The journal entry, was revealed during opening remarks by attorneys for Walter Hewlett, a dissident HP board member seeking to block the merger.
Capellas wrote that the merger would be a case study for business students for years to come and that under its "current course and speed we will fail", according to Hewlett's attorney Steve Neal.
Neal went on to present a variety of documents that he said showed an internal HP/Compaq committee had a much bleaker financial outlook on results of the merger than those made by managements' public statements.
HP's attorneys contended in their opening statements that those documents were out of context and purposefully conservative.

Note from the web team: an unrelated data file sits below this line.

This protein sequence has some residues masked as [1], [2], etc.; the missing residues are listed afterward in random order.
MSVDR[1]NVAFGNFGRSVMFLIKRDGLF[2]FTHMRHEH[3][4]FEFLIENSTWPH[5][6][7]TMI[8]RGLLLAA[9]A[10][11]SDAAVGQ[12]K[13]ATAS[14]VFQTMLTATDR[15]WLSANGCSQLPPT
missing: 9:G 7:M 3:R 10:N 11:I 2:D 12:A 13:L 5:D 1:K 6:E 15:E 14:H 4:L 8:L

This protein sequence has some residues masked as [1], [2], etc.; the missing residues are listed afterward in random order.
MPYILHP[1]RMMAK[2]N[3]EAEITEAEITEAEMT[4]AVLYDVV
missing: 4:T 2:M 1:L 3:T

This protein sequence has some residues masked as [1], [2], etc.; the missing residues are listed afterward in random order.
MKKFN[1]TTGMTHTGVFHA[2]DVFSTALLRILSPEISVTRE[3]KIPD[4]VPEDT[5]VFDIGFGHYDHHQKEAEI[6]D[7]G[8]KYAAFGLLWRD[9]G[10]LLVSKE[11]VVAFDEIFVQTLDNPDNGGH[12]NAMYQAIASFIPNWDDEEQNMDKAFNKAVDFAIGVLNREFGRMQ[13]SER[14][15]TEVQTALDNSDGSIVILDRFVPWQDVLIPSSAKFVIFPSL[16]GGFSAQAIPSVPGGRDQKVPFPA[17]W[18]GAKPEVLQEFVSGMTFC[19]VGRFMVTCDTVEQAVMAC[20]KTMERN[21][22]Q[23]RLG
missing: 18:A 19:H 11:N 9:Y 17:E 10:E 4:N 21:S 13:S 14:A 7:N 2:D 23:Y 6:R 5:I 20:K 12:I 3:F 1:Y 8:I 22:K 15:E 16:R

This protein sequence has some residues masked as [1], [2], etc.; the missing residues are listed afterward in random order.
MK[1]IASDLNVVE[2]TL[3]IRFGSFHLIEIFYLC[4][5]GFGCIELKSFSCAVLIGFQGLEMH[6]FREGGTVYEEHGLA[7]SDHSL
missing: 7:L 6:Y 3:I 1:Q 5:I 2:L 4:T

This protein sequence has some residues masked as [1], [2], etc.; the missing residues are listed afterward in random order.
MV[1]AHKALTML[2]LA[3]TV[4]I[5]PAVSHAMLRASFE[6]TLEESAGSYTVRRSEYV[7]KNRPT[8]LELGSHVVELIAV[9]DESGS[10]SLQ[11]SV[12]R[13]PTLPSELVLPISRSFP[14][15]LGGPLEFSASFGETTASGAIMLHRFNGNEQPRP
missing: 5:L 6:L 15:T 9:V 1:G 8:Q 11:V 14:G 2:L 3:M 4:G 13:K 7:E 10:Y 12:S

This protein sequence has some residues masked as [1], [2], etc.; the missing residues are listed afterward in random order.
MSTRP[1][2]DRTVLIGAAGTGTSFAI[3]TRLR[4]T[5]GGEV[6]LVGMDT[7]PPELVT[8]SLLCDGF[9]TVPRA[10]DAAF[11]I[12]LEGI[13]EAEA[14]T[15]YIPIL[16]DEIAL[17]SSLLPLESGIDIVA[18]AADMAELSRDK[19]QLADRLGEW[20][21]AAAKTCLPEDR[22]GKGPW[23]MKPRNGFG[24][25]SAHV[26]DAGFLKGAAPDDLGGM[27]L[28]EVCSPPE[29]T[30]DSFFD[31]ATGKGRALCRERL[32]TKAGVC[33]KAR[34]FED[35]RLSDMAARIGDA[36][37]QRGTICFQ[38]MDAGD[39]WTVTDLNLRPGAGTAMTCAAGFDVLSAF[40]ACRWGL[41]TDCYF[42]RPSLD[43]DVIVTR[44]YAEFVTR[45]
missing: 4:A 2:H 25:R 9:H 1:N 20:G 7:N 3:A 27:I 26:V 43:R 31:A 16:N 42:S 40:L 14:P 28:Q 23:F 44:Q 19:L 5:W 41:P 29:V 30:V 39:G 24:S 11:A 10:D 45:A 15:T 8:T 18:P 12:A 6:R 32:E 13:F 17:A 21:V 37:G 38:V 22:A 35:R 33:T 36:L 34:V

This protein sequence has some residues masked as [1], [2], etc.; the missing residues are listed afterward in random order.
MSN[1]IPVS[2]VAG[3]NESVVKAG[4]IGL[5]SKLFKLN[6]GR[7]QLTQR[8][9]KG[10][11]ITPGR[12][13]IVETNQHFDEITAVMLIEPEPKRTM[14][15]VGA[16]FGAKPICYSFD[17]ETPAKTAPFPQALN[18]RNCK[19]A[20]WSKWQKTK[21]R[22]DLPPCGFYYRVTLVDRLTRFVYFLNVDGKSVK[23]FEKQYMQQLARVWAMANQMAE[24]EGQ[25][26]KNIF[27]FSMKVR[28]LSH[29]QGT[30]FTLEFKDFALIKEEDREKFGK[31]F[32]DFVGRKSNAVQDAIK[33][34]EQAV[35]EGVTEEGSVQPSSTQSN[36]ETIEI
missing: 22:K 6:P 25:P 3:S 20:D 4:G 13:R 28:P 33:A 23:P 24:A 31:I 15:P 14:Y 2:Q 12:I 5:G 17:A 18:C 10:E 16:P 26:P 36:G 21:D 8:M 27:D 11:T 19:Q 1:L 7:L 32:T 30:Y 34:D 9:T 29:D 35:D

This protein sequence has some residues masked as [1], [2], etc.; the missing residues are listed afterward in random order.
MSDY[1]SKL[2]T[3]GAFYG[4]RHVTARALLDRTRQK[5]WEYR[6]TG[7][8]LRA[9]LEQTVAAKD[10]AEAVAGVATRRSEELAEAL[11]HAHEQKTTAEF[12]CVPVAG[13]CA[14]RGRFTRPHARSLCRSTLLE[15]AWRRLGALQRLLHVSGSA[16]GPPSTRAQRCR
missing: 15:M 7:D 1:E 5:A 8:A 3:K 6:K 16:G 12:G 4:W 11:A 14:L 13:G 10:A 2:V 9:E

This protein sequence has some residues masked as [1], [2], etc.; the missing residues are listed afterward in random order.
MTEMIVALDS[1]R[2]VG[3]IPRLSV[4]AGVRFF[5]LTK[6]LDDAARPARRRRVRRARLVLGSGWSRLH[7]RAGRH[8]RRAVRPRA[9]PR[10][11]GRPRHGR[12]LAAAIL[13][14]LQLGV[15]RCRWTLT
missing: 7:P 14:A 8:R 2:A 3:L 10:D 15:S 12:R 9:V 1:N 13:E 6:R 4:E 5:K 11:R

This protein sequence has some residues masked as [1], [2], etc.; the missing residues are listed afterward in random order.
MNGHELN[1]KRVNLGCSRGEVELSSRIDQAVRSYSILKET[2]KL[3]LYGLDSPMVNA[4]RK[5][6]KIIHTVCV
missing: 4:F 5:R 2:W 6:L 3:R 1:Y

HP chief executive officer Carly Fiorina and chief financial officer Robert Wayman, as well as HP board member Phil Condit, chairman and chief executive officer of Boeing, are scheduled to testify in the trial to determine if HP's management tried to buy the votes of Frankfurt-based Deutsche Bank.
The trial, stems from a lawsuit filed by Hewlett last month to block the merger of the two companies. Hewlett maintains that HP management persuaded Deutsche Bank to switch 17 million votes it had originally cast against the merger by making the bank the co-arranger in a multibillion-dollar line of credit.